Social Media Policies

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Social Media Policies
Bobbi McGuire
DeVry University

Question 1:
In my search for an article containing lawsuits involving employee posts on social media networks, I was quite surprised to learn how much of problem this has become. According to Melanie Trottman (2011) of the Wall Street Journal, employees that have been severely disciplined or terminated due to their activities on social media websites have been retaliating by use of the National Labor Relations Act of 1935. This law provides employees that work in private-sectors the right to voice their opinion in regards to employment conditions, such as pay and safety.

The National Labor Relations Board is the organization that has the final say when determining whether or not an employee has a valid complaint. If the employee’s complaint is found to be valid the NLRB will file a civil complaint against the employer on behalf of the employee. In these cases the complaint is then heard by a NLRB judge who suggests a solution to the employee’s complaint.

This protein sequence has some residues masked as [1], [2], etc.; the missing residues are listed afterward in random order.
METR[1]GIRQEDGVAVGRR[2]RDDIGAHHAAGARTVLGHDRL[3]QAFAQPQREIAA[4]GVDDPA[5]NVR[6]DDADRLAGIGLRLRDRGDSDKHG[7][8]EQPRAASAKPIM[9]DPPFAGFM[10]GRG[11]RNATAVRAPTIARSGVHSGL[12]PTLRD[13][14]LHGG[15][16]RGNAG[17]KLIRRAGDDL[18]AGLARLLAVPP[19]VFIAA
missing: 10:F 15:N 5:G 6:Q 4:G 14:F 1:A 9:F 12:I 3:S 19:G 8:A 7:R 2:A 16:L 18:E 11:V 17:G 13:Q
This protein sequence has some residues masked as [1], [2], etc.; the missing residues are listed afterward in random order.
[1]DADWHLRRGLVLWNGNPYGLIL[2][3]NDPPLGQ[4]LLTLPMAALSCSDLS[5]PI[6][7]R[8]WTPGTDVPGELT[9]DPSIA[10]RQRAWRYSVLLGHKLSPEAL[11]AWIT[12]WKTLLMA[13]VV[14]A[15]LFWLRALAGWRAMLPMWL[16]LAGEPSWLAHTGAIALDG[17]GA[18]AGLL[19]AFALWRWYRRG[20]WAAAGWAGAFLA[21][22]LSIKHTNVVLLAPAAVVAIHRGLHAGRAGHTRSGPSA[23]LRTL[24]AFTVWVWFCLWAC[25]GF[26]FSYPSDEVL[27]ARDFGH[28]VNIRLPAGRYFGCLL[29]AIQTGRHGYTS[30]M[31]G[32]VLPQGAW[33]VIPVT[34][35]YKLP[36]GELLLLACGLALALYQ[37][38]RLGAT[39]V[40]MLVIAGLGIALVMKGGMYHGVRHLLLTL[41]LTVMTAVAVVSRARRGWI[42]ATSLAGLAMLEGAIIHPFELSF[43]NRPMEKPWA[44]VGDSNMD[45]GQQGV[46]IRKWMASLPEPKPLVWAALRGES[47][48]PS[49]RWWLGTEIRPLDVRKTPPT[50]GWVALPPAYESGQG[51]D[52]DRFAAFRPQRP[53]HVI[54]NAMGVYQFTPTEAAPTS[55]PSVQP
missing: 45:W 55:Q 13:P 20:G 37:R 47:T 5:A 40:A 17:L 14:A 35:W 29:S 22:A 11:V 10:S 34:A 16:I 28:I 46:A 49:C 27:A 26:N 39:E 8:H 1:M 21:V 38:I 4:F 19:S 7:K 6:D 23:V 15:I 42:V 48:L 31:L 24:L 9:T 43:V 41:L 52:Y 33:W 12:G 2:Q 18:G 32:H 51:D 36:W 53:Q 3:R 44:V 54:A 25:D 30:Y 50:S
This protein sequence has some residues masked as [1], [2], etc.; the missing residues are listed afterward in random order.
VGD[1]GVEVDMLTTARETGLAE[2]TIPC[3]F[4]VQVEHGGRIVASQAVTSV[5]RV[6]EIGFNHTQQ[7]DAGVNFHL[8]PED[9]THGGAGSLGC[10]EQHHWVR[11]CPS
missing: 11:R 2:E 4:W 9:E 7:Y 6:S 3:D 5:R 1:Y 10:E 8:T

One lawsuit Trottman provided that caught my interest involved a paramedic from Connecticut that was fired for calling her employer a “scumbag” on her home computer’s Facebook page. As stated by Trottman this was the NLRB’s “first ever involving a firing related to social media” (Trottman, 2011). The findings of the NLRB were that the employee was wrongfully terminated, because the employee made the comment to other employees about the actions of their supervisor. It was also deemed “protected concerted activity” by the NLRB, because the supervisor had provoked the comments by denying union representation during a meeting involving a customer complaint in regards to the complaining paramedic.

Question 2:
I have to agree with the findings of the NLRB in the case I mentioned above. Normally, I would never justify calling my employer names in any situation, and I would try to resolve the situation in a more appropriate manner. However, in this...
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